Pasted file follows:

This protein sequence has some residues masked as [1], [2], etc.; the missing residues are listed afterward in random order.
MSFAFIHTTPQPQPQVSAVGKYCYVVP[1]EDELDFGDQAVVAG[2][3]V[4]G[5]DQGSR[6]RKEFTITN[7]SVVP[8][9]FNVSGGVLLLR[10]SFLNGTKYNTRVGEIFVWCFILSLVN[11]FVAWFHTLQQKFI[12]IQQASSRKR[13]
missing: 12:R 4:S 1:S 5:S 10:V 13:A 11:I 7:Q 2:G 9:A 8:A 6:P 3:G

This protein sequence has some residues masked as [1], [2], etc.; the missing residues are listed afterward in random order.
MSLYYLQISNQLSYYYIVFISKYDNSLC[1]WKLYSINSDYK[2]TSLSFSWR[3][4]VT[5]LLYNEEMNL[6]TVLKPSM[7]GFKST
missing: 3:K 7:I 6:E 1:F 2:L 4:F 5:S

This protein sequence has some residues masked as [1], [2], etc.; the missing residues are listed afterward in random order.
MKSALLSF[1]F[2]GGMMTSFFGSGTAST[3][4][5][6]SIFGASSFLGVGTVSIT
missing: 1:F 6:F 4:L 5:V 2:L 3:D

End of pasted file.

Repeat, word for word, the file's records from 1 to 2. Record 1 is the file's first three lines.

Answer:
This protein sequence has some residues masked as [1], [2], etc.; the missing residues are listed afterward in random order.
MSFAFIHTTPQPQPQVSAVGKYCYVVP[1]EDELDFGDQAVVAG[2][3]V[4]G[5]DQGSR[6]RKEFTITN[7]SVVP[8][9]FNVSGGVLLLR[10]SFLNGTKYNTRVGEIFVWCFILSLVN[11]FVAWFHTLQQKFI[12]IQQASSRKR[13]
missing: 12:R 4:S 1:S 5:S 10:V 13:A 11:I 7:Q 2:G 9:A 8:A 6:P 3:G

This protein sequence has some residues masked as [1], [2], etc.; the missing residues are listed afterward in random order.
MSLYYLQISNQLSYYYIVFISKYDNSLC[1]WKLYSINSDYK[2]TSLSFSWR[3][4]VT[5]LLYNEEMNL[6]TVLKPSM[7]GFKST
missing: 3:K 7:I 6:E 1:F 2:L 4:F 5:S